How vikings interacted with their environment, and their environment with them.
The people known as Vikings are thought of in terms of their many exploits. One topic which is relatively unknown is Viking activity in Greenland. Vikings settled Greenland around the same time as a climate anomaly. This oddity in climate has been called both the Medieval Warm Period and the Medieval Climate Anomaly. This anomaly resulted in an increase in temperature of 1-2o C. If this doesn’t seem like much, it’s a similar increase such as we’ve seen in our own time.1
Did climate affect the Viking settlement of Greenland? And if so, what other factors affected them? The short answer is yes, and many other factors such as economic and cultural.
The Medieval Warm Period (MWP) helped and hurt settlement. One way it helped was by allowing for longer summers and milder winters. Longer summers would have brought increased harvests while milder winters allowed sea ice to be reduced, making sea travel to and from the island easier. It’s important to realize that while yes, Vikings did raid, pirate, and pillage, they were also farmers and fishers. They brought with them a dairy economy, and the means and knowledge to farm, hunt, and fish.2
Farming would have been essential to starting a colony. Being on an island, as far west as you could be for the time, self sustainability would have been crucial. Wind based erosion, on top of the challenges of making the land farm-able and maintaining that farm-ability, would have been a hardship.
One team of scientists has found evidence of soil erosion caused by wind.
<span class="soundcite" data-id="1258759990" data-start="0" data-end="8071.999999999999" data-plays="1">Strong wind activity</span> seems to have been active during the MWP. An increase in atmospheric circulation over Southern Greenland would have had many effects. One effect was increased soil erosion. Sediment cores
taken from Greenland’s coasts show periods, or pulses, of intense wind activity in the form of sand deposits. These strong wind pulses would have lasted decades and stripped valuable top soil while depositing sand. These strong winds also assisted in bringing polar waters back to the shores. This would have made things difficult for travel by decreasing the amount of time the coasts were ice free.3
When the Vikings arrived in Greenland, they would have encountered a land which had never been farmed. Farming in an area which has never been farmed is challenging enough. Adding wind based soil erosion only increases the difficulty. Attempts were made in an effort to “Europeanize” the landscape. One effort made was the creation of irrigation channels. A new practice was lining the irrigation channels with kitchen waste and compost materials in order to reduce water loss. Another effort was to enrich the soil with manuring techniques. Some sites were found to have used a manure type called "plaggen". This involves using turf as bedding for the livestock, and collecting this material, plus the manure, after a period to apply it to a plot of land. These efforts were made in opposition of wind based erosion. As weather conditions continued to down spiral, limited resources forced the people to prioritize where their crop saving efforts went. This would result in increasing areas where growing crops wouldn’t be viable, but also specific areas focused on land enrichment.4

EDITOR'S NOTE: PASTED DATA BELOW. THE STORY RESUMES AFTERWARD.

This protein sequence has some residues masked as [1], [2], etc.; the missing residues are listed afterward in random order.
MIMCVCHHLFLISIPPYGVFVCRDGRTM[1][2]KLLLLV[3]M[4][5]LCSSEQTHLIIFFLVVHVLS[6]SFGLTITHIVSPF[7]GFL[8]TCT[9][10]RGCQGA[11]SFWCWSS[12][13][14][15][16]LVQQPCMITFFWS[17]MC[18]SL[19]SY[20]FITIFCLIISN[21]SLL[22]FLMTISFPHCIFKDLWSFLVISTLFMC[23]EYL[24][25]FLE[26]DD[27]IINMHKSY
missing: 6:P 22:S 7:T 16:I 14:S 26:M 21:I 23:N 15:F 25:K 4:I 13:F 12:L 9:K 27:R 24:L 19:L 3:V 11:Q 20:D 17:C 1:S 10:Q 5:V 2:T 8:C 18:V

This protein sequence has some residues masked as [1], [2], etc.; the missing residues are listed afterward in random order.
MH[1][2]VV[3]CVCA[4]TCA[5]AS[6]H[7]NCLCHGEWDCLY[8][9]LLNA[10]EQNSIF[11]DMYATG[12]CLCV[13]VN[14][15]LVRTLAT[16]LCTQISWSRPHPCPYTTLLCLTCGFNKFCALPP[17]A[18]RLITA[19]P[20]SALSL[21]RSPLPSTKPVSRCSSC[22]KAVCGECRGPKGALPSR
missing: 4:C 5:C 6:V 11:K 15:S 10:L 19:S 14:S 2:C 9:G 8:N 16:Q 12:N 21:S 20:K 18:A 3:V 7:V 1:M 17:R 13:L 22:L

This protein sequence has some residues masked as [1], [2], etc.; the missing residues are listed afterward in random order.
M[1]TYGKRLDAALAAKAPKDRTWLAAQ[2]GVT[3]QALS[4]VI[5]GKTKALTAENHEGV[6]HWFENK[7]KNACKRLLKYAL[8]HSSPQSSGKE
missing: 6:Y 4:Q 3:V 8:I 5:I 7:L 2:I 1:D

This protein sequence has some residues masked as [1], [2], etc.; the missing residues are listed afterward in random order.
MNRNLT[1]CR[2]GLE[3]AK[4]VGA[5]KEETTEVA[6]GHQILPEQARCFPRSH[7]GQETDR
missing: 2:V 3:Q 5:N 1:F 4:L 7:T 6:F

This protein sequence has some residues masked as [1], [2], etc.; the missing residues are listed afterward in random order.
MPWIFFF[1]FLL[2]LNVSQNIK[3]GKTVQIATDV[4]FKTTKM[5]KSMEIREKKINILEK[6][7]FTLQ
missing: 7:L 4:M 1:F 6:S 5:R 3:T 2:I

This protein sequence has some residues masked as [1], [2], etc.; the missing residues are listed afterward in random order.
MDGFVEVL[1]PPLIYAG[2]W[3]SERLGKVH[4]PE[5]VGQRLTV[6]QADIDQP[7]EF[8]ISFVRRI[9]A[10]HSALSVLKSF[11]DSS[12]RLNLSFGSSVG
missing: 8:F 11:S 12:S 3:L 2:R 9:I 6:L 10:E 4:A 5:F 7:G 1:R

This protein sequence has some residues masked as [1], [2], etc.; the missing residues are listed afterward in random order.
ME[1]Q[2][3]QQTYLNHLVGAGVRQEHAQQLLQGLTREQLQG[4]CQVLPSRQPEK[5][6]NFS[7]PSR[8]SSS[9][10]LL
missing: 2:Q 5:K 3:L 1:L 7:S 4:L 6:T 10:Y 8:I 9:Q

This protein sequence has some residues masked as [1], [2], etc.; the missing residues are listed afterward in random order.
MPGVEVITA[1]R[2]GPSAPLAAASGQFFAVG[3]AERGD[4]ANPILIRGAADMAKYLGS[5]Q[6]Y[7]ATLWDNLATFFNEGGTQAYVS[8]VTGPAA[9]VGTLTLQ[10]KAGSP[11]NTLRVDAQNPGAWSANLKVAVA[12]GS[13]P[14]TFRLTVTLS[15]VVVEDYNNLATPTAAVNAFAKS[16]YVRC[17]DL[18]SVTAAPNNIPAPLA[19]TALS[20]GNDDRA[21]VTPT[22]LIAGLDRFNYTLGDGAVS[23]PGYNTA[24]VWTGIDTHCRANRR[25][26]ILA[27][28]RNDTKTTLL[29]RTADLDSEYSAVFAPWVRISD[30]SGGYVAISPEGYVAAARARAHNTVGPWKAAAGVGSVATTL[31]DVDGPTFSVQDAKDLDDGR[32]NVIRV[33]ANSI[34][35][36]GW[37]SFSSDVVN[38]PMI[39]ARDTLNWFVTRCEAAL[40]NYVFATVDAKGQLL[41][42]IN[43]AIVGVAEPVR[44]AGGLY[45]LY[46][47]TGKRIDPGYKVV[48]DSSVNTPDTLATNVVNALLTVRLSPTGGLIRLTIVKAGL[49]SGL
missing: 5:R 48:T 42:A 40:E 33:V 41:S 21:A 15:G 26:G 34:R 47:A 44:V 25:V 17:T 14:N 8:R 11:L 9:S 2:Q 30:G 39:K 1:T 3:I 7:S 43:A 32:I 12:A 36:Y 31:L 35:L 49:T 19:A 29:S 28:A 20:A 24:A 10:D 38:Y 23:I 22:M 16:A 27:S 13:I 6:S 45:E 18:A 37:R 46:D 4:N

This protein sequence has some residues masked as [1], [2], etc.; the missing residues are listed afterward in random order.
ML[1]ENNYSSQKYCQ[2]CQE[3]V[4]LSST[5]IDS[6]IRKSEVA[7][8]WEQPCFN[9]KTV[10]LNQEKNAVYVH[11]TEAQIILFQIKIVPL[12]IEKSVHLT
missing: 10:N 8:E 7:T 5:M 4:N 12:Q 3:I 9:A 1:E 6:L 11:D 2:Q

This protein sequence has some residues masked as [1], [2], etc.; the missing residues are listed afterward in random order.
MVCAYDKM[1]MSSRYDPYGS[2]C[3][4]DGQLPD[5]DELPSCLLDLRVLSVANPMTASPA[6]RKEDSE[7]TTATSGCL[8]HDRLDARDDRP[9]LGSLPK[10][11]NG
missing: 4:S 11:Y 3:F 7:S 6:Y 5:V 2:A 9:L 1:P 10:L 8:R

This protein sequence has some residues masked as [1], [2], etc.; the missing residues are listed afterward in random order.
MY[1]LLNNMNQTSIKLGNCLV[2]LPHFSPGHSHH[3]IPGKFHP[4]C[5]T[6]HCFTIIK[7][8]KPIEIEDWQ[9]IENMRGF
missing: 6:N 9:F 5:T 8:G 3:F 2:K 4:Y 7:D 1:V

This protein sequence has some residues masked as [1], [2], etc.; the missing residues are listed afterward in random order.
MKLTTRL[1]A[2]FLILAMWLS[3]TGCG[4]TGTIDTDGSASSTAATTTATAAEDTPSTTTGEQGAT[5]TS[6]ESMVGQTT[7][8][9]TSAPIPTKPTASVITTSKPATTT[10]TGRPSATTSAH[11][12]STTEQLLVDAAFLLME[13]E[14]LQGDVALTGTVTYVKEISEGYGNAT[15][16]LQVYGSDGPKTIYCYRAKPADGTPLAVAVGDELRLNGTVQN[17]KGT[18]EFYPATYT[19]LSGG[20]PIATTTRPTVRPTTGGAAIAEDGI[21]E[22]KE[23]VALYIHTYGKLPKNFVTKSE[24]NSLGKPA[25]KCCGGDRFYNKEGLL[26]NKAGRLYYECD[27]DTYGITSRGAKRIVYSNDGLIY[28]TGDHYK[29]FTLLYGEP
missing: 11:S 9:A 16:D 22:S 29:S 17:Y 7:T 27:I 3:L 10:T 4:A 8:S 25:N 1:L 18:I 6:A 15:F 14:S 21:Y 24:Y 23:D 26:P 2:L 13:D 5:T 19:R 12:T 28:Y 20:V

Trade is an important part of life for a community with few naturally occurring resources. One of the more in demand items was Ivory. Walrus ivory was a hot commodity when Vikings first settled Greenland. Ivory was used for artistic purposes, specifically carvings.
In the centuries following the start of settlement, walrus ivory began to fall out of favor. The walrus ivory trade was hurt by elephant ivory. Elephant ivory was always around, but over time it began easier for artisans to procure. Muslim Arab traders made connections and soon elephant tusks reached ports such as Constantinople, Italy, and France. Elephant ivory was seen as a luxury item. One example of this is how Charlemagne’s artisans only used elephant ivory in their crafts, even when it was hard to come by. Economic activity with the mother country, Norway, also declined. Among many reasons, one main reason was the overbearing nature of the Church. The Norwegian church continued to increase taxation of the Greenlanders to the point where communication and trade ceased between the two. Greenland found a new trading partner with England and began transitioning to the accumulation of a new trade resource, stockfish. Stockfish became so economically important that in Iceland accounts of wealth and taxes were listed in amounts of stockfish.5
The gentle warming of a harsh frozen land, followed by intense weather conditions, rising sea levels6, changing economic factors, and increasingly unstable farming conditions were just some of the factors which led the Greenlanders to initially settle, then leave the island. More research into Greenlandic Norse settlement is needed.